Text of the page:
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CMU’s P.A. quiz team students practice for national competition.

Team buzzes into New Orleans

Physician assistant grad students fire up in national quiz competition

Contact: Gary H. Piatek

​The question begins to float over the hushed room: "Name the triad seen in …" Before the question is finished, a bell rings out and a student shouts, "Felty syndrome!"

Another question begins: "Delta waves on an EKG si …" and another bell rings and a student shouts, "Wolff-Parkinson-White syndrome!"

This was the scene as Central Michigan University physician assistant graduate students prepared recently for the program's trip to the American Academy of Physician Assistants National Medical Challenge Bowl in New Orleans, which began May 21. It's CMU's second trip to the national competition.

Mug-Khan.jpg"It is really exciting to go up and represent my class," said team member Rebecca Kahn, of Mount Pleasant. "Plus, preparing for the competitions helps you prepare for your Physician Assistant National Certification Exam."

That's the exam that, over the past five years, 94 percent of all CMU physician assistant graduates passed on their first attempt — 97 percent last year.

Sending a team to a nationwide competition not only gives the students an unforgettable hands-on experience, it also boosts the national reputation of an already strong program, said physician assistant program director Scott Massey.

"My ultimate goal is that this program will be recognized as a national program of excellence, one of the top-tier programs in the country." – Scott Massey, program director

He notes that more than 90 percent of students from the past three graduating classes have secured jobs before graduation, 80 percent of them in Michigan.

"I want to get people excited about the national involvement of students and understand the bigger picture," said Massey, who is finishing his first year at the helm.

Training for the quiz

Massey saw potential when the quiz team took first place last fall in the Michigan Physician Assistant Foundation's PA Student Challenge Bowl.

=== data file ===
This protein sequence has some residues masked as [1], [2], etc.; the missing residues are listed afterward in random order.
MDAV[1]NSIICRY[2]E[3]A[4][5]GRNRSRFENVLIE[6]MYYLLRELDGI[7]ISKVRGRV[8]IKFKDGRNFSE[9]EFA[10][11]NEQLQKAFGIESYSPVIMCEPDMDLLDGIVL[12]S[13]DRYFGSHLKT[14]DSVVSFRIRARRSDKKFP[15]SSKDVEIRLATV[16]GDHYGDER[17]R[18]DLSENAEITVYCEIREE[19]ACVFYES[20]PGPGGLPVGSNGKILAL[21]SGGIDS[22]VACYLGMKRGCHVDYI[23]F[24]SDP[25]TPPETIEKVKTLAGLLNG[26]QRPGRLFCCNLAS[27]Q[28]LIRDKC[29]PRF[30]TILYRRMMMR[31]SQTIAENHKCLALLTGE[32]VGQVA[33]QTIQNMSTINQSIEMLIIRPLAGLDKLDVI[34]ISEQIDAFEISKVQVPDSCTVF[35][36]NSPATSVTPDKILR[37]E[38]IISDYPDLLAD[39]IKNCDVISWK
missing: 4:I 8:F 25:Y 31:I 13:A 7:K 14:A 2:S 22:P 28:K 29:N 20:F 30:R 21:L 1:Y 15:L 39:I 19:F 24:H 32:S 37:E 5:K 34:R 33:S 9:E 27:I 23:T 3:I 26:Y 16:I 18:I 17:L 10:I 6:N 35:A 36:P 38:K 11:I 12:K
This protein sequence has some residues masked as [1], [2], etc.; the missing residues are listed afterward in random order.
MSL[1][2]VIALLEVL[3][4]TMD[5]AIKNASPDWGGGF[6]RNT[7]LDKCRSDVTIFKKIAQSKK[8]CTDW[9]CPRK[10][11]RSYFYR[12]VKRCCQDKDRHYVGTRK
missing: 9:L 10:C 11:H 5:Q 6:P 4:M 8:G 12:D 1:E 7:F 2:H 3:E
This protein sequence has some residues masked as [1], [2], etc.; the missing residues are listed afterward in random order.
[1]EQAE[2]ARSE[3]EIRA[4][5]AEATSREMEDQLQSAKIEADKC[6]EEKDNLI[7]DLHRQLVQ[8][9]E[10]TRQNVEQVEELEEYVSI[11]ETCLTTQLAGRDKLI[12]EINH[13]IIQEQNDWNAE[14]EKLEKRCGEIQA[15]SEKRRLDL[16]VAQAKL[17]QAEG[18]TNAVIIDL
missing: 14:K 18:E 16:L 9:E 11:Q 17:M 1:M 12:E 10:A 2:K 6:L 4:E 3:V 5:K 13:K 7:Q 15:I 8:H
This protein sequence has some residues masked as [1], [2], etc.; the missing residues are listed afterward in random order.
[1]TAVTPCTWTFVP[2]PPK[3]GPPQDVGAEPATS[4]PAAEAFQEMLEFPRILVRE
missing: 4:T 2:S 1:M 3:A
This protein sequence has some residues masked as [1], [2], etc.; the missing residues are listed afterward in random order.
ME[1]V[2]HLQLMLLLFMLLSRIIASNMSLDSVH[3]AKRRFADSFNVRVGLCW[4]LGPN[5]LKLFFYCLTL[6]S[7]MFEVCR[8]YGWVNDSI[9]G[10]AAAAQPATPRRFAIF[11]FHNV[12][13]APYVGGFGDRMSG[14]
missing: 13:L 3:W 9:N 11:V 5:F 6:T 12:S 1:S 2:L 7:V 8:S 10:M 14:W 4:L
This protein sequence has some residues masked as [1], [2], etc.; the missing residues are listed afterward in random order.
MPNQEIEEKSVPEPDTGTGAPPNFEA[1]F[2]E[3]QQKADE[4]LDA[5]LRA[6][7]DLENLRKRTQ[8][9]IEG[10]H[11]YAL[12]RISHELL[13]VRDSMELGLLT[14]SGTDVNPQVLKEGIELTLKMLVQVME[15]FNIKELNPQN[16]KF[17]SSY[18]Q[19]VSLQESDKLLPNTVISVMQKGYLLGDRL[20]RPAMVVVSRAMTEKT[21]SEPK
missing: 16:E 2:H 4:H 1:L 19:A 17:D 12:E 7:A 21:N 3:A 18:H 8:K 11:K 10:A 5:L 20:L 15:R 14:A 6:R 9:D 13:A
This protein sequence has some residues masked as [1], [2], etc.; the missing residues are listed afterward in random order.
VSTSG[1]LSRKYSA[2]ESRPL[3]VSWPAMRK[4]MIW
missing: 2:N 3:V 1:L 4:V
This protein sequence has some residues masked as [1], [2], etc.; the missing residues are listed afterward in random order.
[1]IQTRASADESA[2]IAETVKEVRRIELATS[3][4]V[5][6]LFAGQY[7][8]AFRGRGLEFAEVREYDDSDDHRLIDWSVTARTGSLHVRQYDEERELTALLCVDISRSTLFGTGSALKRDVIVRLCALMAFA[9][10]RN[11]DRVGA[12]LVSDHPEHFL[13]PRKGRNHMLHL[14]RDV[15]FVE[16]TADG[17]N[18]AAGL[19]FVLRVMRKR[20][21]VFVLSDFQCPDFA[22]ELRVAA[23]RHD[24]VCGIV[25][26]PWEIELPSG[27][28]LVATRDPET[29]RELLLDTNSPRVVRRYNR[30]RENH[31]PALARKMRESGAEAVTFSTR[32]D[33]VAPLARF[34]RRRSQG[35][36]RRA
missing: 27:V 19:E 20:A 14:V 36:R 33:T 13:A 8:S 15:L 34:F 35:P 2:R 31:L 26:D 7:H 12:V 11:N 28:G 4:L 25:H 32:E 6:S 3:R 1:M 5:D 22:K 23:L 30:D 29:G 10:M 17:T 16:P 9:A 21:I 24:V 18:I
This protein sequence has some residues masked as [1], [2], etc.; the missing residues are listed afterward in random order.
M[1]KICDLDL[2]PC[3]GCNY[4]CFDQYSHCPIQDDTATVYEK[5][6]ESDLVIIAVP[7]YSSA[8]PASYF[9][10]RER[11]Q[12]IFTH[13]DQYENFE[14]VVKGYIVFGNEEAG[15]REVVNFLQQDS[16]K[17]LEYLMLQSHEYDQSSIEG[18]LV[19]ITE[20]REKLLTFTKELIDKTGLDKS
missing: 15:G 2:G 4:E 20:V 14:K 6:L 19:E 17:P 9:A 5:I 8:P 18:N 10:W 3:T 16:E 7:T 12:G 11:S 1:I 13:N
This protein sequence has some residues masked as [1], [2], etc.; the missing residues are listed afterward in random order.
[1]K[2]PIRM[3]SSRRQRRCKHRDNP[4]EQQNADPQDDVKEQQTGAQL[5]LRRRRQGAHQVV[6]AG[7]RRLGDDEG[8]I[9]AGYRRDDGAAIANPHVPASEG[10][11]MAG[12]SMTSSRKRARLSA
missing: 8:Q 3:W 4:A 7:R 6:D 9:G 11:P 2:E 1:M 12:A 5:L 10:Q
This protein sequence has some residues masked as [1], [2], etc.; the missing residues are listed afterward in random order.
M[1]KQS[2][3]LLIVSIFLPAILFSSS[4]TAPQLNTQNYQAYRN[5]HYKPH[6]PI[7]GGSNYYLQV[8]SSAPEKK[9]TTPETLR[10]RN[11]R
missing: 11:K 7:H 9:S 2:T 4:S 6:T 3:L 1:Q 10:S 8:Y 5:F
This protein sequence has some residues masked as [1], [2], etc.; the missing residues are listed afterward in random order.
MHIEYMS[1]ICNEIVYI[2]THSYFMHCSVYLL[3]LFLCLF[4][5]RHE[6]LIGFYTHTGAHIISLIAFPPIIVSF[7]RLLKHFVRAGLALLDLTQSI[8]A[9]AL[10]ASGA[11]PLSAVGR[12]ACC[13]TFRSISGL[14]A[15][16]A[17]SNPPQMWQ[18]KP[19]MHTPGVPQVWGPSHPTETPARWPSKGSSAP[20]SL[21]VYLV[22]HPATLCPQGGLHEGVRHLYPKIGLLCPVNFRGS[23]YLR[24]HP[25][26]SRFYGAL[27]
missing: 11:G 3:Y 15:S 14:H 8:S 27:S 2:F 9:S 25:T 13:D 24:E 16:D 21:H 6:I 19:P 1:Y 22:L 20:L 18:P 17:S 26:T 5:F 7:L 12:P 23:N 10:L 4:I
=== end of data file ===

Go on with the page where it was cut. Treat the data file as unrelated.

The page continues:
"I think this is one of the strongest teams I have ever seen, so I thought that they have a really good chance of winning the nationals this year. This is a tradition that we are going to have going forward."

CMU's team of second-year master's degree students trained for nine months, working practices in between classes and rotations. Massey picked several thousand medical facts and symptoms for them to memorize, starting with several hundred last fall.

Practices pit his four-student nationals team against other physician assistant students in a "Jeopardy" format, with a bell in place of a buzzer.

"You have to be really quick on the trigger with the facts," Massey said. "It's all about timing and speed. They have to listen very closely, and the second they know the answer, they have to ring. They also have to be confident enough to take chances."

National leaders

Massey is out to build enthusiasm for his vision.

"My ultimate goal is that this program will be recognized as a national program of excellence, one of the top-tier programs in the country."

That push aligns with the goals of Thomas Masterson, dean of The Herbert H. and Grace A. Dow College of Health Professions, who is excited about the national competition.

"What great exposure for CMU, our students and our program," Masterson said.

To expand the physician assistant program's reputation and name recognition, students need to be more involved nationally, Massey said.

"Programs that are always recognized as national programs of excellence have faculty that are engaged nationally, they present published work nationally, their students are engaged nationally. All of those things will enhance and broaden our applicant pool."

Team perspective

Kahn joined the team after finishing well in an audition quiz against classmates.

Quizzing is a bonus for Kahn, who chose to get her P.A. education at CMU after getting her undergraduate degree in child development here.

"I had friends who had gone through the program, so I knew the program was positive, the graduation rates were impeccable and that people passed their exam."

Teammate Matthew Maas, of Flushing, Michigan, also entered the program after receiving his undergraduate degree here in exercise science.

Maas was impressed by the rankings and decided that "if I can get into the awesome physician assistant program, why not stick around?"

Also on the team, both from Michigan, are Andrew Johnson, of Brighton, and Alexa Tremmel, of Warren.

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